I went to the young woman and walked her inside the building. She was crying hysterically and sobbed out the words, “He said he’s going to kill me!” Once inside the door, I turned around to see Rick beating the guy down. I jumped in between them, and I pulled Rick back. The man in the black shirt ran for his car and peeled out of the parking lot. The Troy police showed up a few minutes later. They took perfunctory statements and left.
The work day was filled with gossip and replays. Apparently, the entire second floor (where our cubicle farm was) witnessed the incident. One co-worker did an animated pantomime of me punching upwards (I didn’t realize that the man was that much taller). She insisted that I had jumped to throw my punches. I honestly could not remember. I could only remember the seething rage. It was opening a door into the darkest part of my soul.
Late in the day, Rick pulled me aside and said, “You were screaming ‘NEVER TOUCH HER AGAIN!!’ at the top of your lungs. I thought you were going to kill that dude.” I told Rick that I was pretty sure that the blood on his pink polo shirt was from his own turn beating the guy down. I felt a little defensive at the suggestion that I was out-of-control in that moment. But I believed what Rick told me, and I was curious as to why I could not remember WHAT I was screaming. My friend had to tell me. Weird.
That night, Rick and I stayed with the young woman at her parent’s house. These were the days before restraining orders and stalking statutes. Her parents were on vacation, and she was alone in a small colonial in Sterling Heights.
Rick sat in the front room, trying to keep her calm. She swore that her ex-boyfriend had a gun and would be driving over any minute. I sat in the kitchen by the phone, waiting to call the police. The butcher’s block was within reach.
The phone rang. I answered it:
Ex-Boyfriend: “You’re the guy who attacked me today.”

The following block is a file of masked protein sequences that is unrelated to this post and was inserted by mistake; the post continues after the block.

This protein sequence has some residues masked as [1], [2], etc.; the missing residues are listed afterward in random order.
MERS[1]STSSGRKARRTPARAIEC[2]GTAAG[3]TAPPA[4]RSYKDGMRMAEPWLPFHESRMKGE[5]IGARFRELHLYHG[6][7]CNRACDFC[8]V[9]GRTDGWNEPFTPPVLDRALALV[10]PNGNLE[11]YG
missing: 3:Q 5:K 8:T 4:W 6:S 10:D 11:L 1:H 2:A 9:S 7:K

Ex-Boyfriend: “You know I can beat your ass, right?”
STP: “I am here.”
Ex-Boyfriend: “Why are you there? Is [she] afraid? Do you think you can protect her from me?”
STP: “I will call the police. They are looking for you.”
Ex-Boyfriend: “You sonofabitch! You fucking snitch.”
STP: “If you get here before the police, I will carve your heart out.”
I slammed down the phone. The night passed without incident.
The work week dragged on. The ex-boyfriend was never “caught”. The Troy police did not believe that it was worth the man hours.
In the aftermath, I made two decisions. First, I was going to be an attorney. Second, I would learn how to fight properly.
At the time, I had a dear mentor, George Pickering, who would listen to my stories and experiences, and, like magic, extract some wisdom from the chaos of my life. I relayed the series of events involving this young woman and my inability to remember what I was screaming as I beat a man into the dirt. George looked at me and said simply, “You are a really angry person. You might want to figure out why.” He was not judging me—George was simply pointing out the obvious. He was also on his third bourbon, and he did not mince words.
And, so, I had a lot of work and writing to do. Decades of it. I did go to law school. I did study Shaolin kung fu and jujitsu.
However, I did not find peace until I engaged in forgiveness and love. My friends and teachers showed me a better way.
In the days ahead, we will all be tested. Our heart strings will be plucked. Our emotions will be manipulated in social media. Please remember to forgive. Please remember to love.